Wednesday, January 30, 2008

Postplating Treatment

Postplating treatments are not commonly used on chromium plate, as the great passivity and tarnish resistance of the metal usually make them unnecessary. The normal “air passivity” of the metal can be considerably increased by treatment with anodizing agent such as nitric acid, where this is practical. Treated thick deposits with hot nitric acid, chromic acid, or permanganate solutions for many hours, and stated that the passive chromium would no longer dissolve in hydrochloric acid, and was more noble than platinum. Except for nitric acid, such treatments tend to discolor the chromium surface.

Electrodeposited chromium foils 250 micro meter or more thick, produced by stripping the brass basis metal from them in concentrated nitric acid and then baking overnight at 165 OC. resisted corrosion for 2 hours in concentrated hydrochloric acid. It should be noted, however, that this is an unstable condition, and any slight disturbance or handling may result in the sudden violent attack of the chromium by the hydrochloric acid with evolution of hydrogen.

Although treatment in a sodium hydroxide-sodium nitrite solution has been recommended for improving the corrosion resistance of thick chromium deposits on steel, other workers have disputed the efficacy of this procedure. Electrolytic polishing of the steel before chromium plating was effective to give hard chromium deposits of greater corrosion resistance.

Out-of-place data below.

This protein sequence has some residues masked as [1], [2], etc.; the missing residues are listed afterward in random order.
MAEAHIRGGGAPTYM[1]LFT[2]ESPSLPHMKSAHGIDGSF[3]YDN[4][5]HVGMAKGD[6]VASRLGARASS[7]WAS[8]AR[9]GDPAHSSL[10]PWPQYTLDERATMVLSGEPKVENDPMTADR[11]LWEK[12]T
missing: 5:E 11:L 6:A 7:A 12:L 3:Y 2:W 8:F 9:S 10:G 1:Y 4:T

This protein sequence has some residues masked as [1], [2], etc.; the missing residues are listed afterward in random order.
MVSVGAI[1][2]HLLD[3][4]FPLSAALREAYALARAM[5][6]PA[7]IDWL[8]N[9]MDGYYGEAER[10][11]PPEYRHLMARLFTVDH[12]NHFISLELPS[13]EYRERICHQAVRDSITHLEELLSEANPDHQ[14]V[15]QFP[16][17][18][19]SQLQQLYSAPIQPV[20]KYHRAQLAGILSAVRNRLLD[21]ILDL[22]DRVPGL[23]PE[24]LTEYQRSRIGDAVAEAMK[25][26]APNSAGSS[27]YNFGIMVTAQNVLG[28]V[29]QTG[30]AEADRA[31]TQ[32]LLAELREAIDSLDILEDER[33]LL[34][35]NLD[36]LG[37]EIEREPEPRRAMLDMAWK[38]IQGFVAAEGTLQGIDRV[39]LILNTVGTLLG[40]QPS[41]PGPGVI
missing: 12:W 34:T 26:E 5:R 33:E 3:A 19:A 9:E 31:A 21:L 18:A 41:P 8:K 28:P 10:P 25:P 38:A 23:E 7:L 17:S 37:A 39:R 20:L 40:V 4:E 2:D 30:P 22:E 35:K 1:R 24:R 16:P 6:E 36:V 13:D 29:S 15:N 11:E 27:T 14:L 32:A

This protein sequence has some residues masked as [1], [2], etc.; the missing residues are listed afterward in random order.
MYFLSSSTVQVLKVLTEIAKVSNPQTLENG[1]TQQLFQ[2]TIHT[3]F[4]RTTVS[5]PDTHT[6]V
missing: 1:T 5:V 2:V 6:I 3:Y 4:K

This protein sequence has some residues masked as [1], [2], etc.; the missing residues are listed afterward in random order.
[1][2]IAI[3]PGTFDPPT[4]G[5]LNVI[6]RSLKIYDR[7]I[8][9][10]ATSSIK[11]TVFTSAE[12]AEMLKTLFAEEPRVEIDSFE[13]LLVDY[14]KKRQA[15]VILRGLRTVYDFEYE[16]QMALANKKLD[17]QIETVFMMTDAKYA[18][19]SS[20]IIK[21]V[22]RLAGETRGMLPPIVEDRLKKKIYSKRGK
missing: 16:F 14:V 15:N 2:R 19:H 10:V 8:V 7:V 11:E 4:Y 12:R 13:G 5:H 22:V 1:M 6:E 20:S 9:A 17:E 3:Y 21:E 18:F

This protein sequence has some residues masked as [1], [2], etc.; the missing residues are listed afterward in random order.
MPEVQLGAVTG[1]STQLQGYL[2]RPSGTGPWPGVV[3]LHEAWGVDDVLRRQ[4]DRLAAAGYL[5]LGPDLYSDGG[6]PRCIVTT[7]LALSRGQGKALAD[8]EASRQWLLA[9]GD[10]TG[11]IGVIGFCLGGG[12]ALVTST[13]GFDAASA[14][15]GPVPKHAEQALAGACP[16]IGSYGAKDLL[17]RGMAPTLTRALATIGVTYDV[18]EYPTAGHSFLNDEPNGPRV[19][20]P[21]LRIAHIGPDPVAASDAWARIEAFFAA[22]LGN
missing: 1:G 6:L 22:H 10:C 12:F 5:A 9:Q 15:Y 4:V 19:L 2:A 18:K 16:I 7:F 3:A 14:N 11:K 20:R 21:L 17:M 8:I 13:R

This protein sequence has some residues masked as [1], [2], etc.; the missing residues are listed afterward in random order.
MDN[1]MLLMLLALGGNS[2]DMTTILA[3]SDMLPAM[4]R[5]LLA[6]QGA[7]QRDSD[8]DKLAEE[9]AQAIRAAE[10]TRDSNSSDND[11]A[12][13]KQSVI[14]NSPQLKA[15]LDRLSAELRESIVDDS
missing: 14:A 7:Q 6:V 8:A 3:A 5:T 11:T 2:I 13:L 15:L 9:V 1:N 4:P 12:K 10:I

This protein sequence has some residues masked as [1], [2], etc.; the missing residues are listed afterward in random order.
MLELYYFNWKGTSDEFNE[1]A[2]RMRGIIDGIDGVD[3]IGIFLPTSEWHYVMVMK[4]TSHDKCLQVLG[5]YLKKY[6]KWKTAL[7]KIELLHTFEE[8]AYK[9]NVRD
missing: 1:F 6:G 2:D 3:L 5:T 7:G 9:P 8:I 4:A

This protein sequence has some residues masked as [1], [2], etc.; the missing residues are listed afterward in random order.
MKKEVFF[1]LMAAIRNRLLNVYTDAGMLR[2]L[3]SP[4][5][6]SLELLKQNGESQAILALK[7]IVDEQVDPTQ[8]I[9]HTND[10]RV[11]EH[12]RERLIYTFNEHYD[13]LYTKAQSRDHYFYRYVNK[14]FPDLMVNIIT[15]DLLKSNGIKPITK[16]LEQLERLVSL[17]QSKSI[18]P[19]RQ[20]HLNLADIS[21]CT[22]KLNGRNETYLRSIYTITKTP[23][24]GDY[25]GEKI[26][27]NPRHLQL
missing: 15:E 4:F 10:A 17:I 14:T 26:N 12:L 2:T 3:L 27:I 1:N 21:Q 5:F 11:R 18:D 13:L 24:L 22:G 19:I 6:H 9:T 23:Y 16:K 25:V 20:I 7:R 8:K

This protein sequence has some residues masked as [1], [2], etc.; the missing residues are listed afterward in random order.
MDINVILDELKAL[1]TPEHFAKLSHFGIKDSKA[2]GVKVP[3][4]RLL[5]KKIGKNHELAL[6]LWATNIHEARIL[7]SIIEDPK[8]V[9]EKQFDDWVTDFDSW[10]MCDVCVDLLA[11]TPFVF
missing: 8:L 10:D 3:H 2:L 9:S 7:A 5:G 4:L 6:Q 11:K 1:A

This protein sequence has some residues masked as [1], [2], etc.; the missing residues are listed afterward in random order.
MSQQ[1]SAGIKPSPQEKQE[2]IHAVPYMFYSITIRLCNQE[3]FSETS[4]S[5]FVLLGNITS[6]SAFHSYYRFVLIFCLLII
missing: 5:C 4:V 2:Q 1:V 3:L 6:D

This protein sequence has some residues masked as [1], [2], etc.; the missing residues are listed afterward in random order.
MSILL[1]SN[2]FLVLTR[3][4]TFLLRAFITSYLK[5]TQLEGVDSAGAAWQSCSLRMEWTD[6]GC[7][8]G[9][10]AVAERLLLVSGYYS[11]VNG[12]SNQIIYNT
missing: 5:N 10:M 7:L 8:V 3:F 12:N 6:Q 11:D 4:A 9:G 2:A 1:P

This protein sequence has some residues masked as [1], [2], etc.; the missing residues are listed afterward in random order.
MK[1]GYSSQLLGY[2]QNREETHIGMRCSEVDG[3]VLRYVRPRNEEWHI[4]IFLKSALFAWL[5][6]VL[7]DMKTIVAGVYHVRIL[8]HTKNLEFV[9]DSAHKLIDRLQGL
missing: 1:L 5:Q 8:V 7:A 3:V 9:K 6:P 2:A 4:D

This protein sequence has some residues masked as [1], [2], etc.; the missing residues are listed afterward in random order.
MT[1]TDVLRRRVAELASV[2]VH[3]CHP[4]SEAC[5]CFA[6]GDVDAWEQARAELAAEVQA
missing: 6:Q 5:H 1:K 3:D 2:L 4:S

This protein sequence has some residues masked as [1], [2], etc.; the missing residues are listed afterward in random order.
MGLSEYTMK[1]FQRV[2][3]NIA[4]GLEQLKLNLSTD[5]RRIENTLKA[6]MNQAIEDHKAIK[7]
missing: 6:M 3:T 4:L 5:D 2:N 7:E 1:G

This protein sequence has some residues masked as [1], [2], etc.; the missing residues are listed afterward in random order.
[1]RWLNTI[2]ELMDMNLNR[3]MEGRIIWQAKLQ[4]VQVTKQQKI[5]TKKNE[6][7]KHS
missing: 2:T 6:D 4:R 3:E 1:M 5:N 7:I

To improve the corrosion coating of chromium-plated parts with supplementary surface films applied by cathodic treatment for about 1 min in a solution of 50 g/l sodium dichromate and 1 g/l chromic sulfate at 85 to 95 OC and pH 2.0 to 2.5 using 0.32 to 0.64 A/dm2. The extent and permanence of the improved corrosion resistance are not clear. There are indications that the effect tends to be lost after a year or two of outdoor exposure.